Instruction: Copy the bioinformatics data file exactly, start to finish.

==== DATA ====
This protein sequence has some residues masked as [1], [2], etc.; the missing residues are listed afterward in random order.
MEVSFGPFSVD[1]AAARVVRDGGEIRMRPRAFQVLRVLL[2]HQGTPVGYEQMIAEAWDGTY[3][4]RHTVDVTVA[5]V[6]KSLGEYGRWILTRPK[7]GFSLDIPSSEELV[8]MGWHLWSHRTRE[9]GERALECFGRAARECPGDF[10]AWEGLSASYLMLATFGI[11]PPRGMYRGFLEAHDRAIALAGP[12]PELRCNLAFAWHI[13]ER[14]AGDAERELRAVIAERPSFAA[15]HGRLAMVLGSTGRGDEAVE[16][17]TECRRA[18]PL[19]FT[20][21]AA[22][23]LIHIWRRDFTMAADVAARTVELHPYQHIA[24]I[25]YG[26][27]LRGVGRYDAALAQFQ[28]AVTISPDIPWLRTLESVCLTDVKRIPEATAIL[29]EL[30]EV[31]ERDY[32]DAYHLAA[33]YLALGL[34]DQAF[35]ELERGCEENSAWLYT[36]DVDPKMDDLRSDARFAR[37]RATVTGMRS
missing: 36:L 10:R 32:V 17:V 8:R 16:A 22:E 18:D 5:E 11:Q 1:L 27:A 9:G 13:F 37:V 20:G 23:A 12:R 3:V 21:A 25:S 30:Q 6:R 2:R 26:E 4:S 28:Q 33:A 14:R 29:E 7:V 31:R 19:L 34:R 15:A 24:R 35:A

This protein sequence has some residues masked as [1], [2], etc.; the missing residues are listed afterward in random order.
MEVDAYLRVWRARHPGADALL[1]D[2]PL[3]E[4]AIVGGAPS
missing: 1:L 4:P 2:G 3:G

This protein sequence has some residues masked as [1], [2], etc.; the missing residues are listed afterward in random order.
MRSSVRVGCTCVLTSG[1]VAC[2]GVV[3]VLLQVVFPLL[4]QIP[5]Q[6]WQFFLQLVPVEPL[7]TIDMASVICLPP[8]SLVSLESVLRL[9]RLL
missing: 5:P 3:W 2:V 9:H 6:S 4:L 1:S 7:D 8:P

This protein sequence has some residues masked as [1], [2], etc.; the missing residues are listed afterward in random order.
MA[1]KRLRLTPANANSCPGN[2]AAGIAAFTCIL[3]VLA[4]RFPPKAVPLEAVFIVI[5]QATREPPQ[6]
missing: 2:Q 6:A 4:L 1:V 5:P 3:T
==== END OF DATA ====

This protein sequence has some residues masked as [1], [2], etc.; the missing residues are listed afterward in random order.
MEVSFGPFSVD[1]AAARVVRDGGEIRMRPRAFQVLRVLL[2]HQGTPVGYEQMIAEAWDGTY[3][4]RHTVDVTVA[5]V[6]KSLGEYGRWILTRPK[7]GFSLDIPSSEELV[8]MGWHLWSHRTRE[9]GERALECFGRAARECPGDF[10]AWEGLSASYLMLATFGI[11]PPRGMYRGFLEAHDRAIALAGP[12]PELRCNLAFAWHI[13]ER[14]AGDAERELRAVIAERPSFAA[15]HGRLAMVLGSTGRGDEAVE[16][17]TECRRA[18]PL[19]FT[20][21]AA[22][23]LIHIWRRDFTMAADVAARTVELHPYQHIA[24]I[25]YG[26][27]LRGVGRYDAALAQFQ[28]AVTISPDIPWLRTLESVCLTDVKRIPEATAIL[29]EL[30]EV[31]ERDY[32]DAYHLAA[33]YLALGL[34]DQAF[35]ELERGCEENSAWLYT[36]DVDPKMDDLRSDARFAR[37]RATVTGMRS
missing: 36:L 10:R 32:V 17:V 8:R 16:A 22:E 18:D 5:E 11:Q 1:L 27:A 9:G 13:F 37:V 20:G 23:A 12:R 3:V 21:A 25:S 30:Q 6:R 2:R 26:E 4:S 28:Q 33:A 14:R 29:E 7:V 31:R 19:L 34:R 15:A 24:R 35:A

This protein sequence has some residues masked as [1], [2], etc.; the missing residues are listed afterward in random order.
MEVDAYLRVWRARHPGADALL[1]D[2]PL[3]E[4]AIVGGAPS
missing: 1:L 4:P 2:G 3:G

This protein sequence has some residues masked as [1], [2], etc.; the missing residues are listed afterward in random order.
MRSSVRVGCTCVLTSG[1]VAC[2]GVV[3]VLLQVVFPLL[4]QIP[5]Q[6]WQFFLQLVPVEPL[7]TIDMASVICLPP[8]SLVSLESVLRL[9]RLL
missing: 5:P 3:W 2:V 9:H 6:S 4:L 1:S 7:D 8:P

This protein sequence has some residues masked as [1], [2], etc.; the missing residues are listed afterward in random order.
MA[1]KRLRLTPANANSCPGN[2]AAGIAAFTCIL[3]VLA[4]RFPPKAVPLEAVFIVI[5]QATREPPQ[6]
missing: 2:Q 6:A 4:L 1:V 5:P 3:T